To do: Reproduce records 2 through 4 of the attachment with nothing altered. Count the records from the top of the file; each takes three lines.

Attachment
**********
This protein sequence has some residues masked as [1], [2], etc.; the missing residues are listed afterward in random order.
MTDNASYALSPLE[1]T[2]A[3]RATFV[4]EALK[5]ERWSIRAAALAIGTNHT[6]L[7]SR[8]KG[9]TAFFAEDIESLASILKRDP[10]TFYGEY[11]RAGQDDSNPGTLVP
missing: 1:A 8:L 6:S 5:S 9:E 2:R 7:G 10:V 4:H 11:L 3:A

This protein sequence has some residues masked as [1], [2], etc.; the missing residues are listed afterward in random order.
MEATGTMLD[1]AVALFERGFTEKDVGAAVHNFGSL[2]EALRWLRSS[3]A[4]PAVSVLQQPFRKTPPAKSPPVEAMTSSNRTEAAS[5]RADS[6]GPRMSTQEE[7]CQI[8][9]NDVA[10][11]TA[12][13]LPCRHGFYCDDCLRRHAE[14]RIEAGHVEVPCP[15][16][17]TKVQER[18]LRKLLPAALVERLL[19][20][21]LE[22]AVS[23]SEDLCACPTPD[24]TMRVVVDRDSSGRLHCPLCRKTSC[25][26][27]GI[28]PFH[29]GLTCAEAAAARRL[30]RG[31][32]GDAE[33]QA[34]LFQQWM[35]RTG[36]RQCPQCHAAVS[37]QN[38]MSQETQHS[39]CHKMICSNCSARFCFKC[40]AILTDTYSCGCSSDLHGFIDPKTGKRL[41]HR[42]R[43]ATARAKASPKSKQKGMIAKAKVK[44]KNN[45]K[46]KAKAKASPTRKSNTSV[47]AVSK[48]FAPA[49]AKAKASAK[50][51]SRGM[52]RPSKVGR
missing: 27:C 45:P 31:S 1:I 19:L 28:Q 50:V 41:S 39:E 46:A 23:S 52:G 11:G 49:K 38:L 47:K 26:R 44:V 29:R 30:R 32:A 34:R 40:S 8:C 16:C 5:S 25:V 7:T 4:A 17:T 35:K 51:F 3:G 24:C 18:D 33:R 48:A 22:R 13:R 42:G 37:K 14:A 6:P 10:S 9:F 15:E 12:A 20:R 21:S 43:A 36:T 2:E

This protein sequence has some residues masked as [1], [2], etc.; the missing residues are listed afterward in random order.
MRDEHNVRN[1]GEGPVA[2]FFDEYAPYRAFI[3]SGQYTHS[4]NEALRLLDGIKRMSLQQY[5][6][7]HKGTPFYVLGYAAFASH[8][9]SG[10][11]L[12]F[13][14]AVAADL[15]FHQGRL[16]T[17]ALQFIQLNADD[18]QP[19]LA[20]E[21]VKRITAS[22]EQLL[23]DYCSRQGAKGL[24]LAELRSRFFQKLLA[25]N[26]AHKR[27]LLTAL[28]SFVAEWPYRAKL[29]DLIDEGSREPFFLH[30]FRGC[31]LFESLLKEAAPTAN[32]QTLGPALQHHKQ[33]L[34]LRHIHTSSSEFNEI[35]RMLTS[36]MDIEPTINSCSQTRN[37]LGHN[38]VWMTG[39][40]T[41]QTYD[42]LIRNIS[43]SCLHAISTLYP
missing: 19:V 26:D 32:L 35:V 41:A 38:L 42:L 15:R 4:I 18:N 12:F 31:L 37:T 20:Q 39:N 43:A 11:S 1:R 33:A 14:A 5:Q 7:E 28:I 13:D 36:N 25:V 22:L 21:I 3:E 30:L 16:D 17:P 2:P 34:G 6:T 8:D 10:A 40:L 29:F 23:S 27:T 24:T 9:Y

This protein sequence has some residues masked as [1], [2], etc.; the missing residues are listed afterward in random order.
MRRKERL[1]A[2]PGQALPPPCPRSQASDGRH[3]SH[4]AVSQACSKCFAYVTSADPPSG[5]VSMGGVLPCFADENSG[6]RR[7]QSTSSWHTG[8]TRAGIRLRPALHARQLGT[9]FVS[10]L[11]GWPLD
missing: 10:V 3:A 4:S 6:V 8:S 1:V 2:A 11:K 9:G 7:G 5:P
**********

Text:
This protein sequence has some residues masked as [1], [2], etc.; the missing residues are listed afterward in random order.
MEATGTMLD[1]AVALFERGFTEKDVGAAVHNFGSL[2]EALRWLRSS[3]A[4]PAVSVLQQPFRKTPPAKSPPVEAMTSSNRTEAAS[5]RADS[6]GPRMSTQEE[7]CQI[8][9]NDVA[10][11]TA[12][13]LPCRHGFYCDDCLRRHAE[14]RIEAGHVEVPCP[15][16][17]TKVQER[18]LRKLLPAALVERLL[19][20][21]LE[22]AVS[23]SEDLCACPTPD[24]TMRVVVDRDSSGRLHCPLCRKTSC[25][26][27]GI[28]PFH[29]GLTCAEAAAARRL[30]RG[31][32]GDAE[33]QA[34]LFQQWM[35]RTG[36]RQCPQCHAAVS[37]QN[38]MSQETQHS[39]CHKMICSNCSARFCFKC[40]AILTDTYSCGCSSDLHGFIDPKTGKRL[41]HR[42]R[43]ATARAKASPKSKQKGMIAKAKVK[44]KNN[45]K[46]KAKAKASPTRKSNTSV[47]AVSK[48]FAPA[49]AKAKASAK[50][51]SRGM[52]RPSKVGR
missing: 27:C 45:P 31:S 1:I 19:L 28:Q 50:V 41:S 39:E 46:A 23:S 52:G 11:G 49:K 38:L 47:K 26:R 44:V 29:R 30:R 32:A 34:R 40:S 8:C 16:C 5:S 25:V 7:T 4:A 17:T 35:K 51:F 3:G 24:C 18:D 33:R 48:A 22:R 13:R 42:G 37:K 14:A 6:P 10:S 9:F 15:E 12:A 20:R 21:S 43:A 36:T 2:E

This protein sequence has some residues masked as [1], [2], etc.; the missing residues are listed afterward in random order.
MRDEHNVRN[1]GEGPVA[2]FFDEYAPYRAFI[3]SGQYTHS[4]NEALRLLDGIKRMSLQQY[5][6][7]HKGTPFYVLGYAAFASH[8][9]SG[10][11]L[12]F[13][14]AVAADL[15]FHQGRL[16]T[17]ALQFIQLNADD[18]QP[19]LA[20]E[21]VKRITAS[22]EQLL[23]DYCSRQGAKGL[24]LAELRSRFFQKLLA[25]N[26]AHKR[27]LLTAL[28]SFVAEWPYRAKL[29]DLIDEGSREPFFLH[30]FRGC[31]LFESLLKEAAPTAN[32]QTLGPALQHHKQ[33]L[34]LRHIHTSSSEFNEI[35]RMLTS[36]MDIEPTINSCSQTRN[37]LGHN[38]VWMTG[39][40]T[41]QTYD[42]LIRNIS[43]SCLHAISTLYP
missing: 19:V 26:D 32:L 35:V 41:A 38:L 42:L 15:R 4:I 18:N 12:F 31:L 37:T 20:Q 39:N 43:A 11:S 1:R 33:A 14:A 5:Q 7:E 28:I 13:D 36:N 25:V 22:L 21:I 3:E 30:L 16:D 17:P 2:P 34:G 6:T 8:D 10:A 40:L 29:F 23:S 27:T 24:T 9:Y

This protein sequence has some residues masked as [1], [2], etc.; the missing residues are listed afterward in random order.
MRRKERL[1]A[2]PGQALPPPCPRSQASDGRH[3]SH[4]AVSQACSKCFAYVTSADPPSG[5]VSMGGVLPCFADENSG[6]RR[7]QSTSSWHTG[8]TRAGIRLRPALHARQLGT[9]FVS[10]L[11]GWPLD
missing: 10:V 3:A 4:S 6:V 8:S 1:V 2:A 11:K 9:G 7:G 5:P